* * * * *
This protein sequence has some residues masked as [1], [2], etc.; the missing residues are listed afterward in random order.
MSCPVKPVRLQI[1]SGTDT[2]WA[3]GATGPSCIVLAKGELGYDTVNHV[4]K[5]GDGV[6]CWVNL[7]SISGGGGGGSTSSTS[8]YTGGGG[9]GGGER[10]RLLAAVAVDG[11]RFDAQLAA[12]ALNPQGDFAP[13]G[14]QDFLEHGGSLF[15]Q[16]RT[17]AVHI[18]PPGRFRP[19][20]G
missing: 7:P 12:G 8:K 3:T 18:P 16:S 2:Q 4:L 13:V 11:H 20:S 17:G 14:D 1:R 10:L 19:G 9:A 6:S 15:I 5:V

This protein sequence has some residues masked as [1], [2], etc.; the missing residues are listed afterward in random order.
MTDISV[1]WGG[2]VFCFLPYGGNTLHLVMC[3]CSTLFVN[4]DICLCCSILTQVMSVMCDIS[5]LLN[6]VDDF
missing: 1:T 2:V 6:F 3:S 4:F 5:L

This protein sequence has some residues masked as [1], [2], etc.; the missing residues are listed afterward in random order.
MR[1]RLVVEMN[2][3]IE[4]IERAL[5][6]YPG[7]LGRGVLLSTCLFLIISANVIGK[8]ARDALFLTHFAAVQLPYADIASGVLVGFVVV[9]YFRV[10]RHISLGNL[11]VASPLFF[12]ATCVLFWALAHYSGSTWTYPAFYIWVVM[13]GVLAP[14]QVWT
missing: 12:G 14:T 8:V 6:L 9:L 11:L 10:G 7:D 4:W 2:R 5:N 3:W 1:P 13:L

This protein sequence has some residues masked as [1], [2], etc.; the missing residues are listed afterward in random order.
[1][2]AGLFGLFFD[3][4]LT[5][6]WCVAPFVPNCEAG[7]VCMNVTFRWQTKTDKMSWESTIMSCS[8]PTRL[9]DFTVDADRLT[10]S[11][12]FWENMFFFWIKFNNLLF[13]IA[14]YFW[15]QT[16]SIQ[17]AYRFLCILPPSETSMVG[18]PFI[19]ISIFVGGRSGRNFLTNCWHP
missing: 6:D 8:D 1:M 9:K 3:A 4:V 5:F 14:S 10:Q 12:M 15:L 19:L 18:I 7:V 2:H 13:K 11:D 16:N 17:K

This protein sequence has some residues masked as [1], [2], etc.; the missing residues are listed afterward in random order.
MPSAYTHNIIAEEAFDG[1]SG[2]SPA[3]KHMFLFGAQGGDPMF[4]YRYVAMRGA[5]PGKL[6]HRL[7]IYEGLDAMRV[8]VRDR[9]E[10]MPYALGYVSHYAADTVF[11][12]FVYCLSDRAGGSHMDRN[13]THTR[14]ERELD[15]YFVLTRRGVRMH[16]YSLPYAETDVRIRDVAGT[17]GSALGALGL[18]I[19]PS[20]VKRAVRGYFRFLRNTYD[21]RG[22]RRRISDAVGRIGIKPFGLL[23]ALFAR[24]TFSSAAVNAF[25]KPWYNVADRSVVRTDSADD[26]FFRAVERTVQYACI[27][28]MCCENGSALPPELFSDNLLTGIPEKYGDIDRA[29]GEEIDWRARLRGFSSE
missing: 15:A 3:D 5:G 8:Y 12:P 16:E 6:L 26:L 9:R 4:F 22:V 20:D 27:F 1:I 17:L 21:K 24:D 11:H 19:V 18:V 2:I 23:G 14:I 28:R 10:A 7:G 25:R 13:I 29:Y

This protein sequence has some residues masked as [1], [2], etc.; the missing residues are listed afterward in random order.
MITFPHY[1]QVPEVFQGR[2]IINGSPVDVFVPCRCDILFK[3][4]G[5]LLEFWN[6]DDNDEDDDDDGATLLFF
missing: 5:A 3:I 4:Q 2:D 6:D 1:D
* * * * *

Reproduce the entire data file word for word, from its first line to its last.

This protein sequence has some residues masked as [1], [2], etc.; the missing residues are listed afterward in random order.
MSCPVKPVRLQI[1]SGTDT[2]WA[3]GATGPSCIVLAKGELGYDTVNHV[4]K[5]GDGV[6]CWVNL[7]SISGGGGGGSTSSTS[8]YTGGGG[9]GGGER[10]RLLAAVAVDG[11]RFDAQLAA[12]ALNPQGDFAP[13]G[14]QDFLEHGGSLF[15]Q[16]RT[17]AVHI[18]PPGRFRP[19][20]G
missing: 7:P 12:G 8:K 3:T 18:P 16:S 2:Q 4:L 13:V 11:H 20:S 17:G 14:D 1:R 10:L 19:G 9:A 6:S 15:I 5:V

This protein sequence has some residues masked as [1], [2], etc.; the missing residues are listed afterward in random order.
MTDISV[1]WGG[2]VFCFLPYGGNTLHLVMC[3]CSTLFVN[4]DICLCCSILTQVMSVMCDIS[5]LLN[6]VDDF
missing: 1:T 2:V 6:F 3:S 4:F 5:L

This protein sequence has some residues masked as [1], [2], etc.; the missing residues are listed afterward in random order.
MR[1]RLVVEMN[2][3]IE[4]IERAL[5][6]YPG[7]LGRGVLLSTCLFLIISANVIGK[8]ARDALFLTHFAAVQLPYADIASGVLVGFVVV[9]YFRV[10]RHISLGNL[11]VASPLFF[12]ATCVLFWALAHYSGSTWTYPAFYIWVVM[13]GVLAP[14]QVWT
missing: 12:G 14:T 8:V 6:L 9:L 11:L 10:G 7:D 4:W 2:R 5:N 3:W 1:P 13:L

This protein sequence has some residues masked as [1], [2], etc.; the missing residues are listed afterward in random order.
[1][2]AGLFGLFFD[3][4]LT[5][6]WCVAPFVPNCEAG[7]VCMNVTFRWQTKTDKMSWESTIMSCS[8]PTRL[9]DFTVDADRLT[10]S[11][12]FWENMFFFWIKFNNLLF[13]IA[14]YFW[15]QT[16]SIQ[17]AYRFLCILPPSETSMVG[18]PFI[19]ISIFVGGRSGRNFLTNCWHP
missing: 6:D 8:D 1:M 9:K 3:A 4:V 5:F 14:S 10:Q 12:M 15:L 19:L 18:I 7:V 2:H 13:K 11:D 16:N 17:K

This protein sequence has some residues masked as [1], [2], etc.; the missing residues are listed afterward in random order.
MPSAYTHNIIAEEAFDG[1]SG[2]SPA[3]KHMFLFGAQGGDPMF[4]YRYVAMRGA[5]PGKL[6]HRL[7]IYEGLDAMRV[8]VRDR[9]E[10]MPYALGYVSHYAADTVF[11][12]FVYCLSDRAGGSHMDRN[13]THTR[14]ERELD[15]YFVLTRRGVRMH[16]YSLPYAETDVRIRDVAGT[17]GSALGALGL[18]I[19]PS[20]VKRAVRGYFRFLRNTYD[21]RG[22]RRRISDAVGRIGIKPFGLL[23]ALFAR[24]TFSSAAVNAF[25]KPWYNVADRSVVRTDSADD[26]FFRAVERTVQYACI[27][28]MCCENGSALPPELFSDNLLTGIPEKYGDIDRA[29]GEEIDWRARLRGFSSE
missing: 15:A 3:D 5:G 8:Y 12:P 16:E 6:L 26:L 9:R 4:F 22:V 20:D 27:F 1:I 17:L 21:K 24:D 11:H 19:V 18:V 2:I 23:G 14:I 28:R 10:A 7:G 25:R 13:I 29:Y

This protein sequence has some residues masked as [1], [2], etc.; the missing residues are listed afterward in random order.
MITFPHY[1]QVPEVFQGR[2]IINGSPVDVFVPCRCDILFK[3][4]G[5]LLEFWN[6]DDNDEDDDDDGATLLFF
missing: 5:A 3:I 4:Q 2:D 6:D 1:D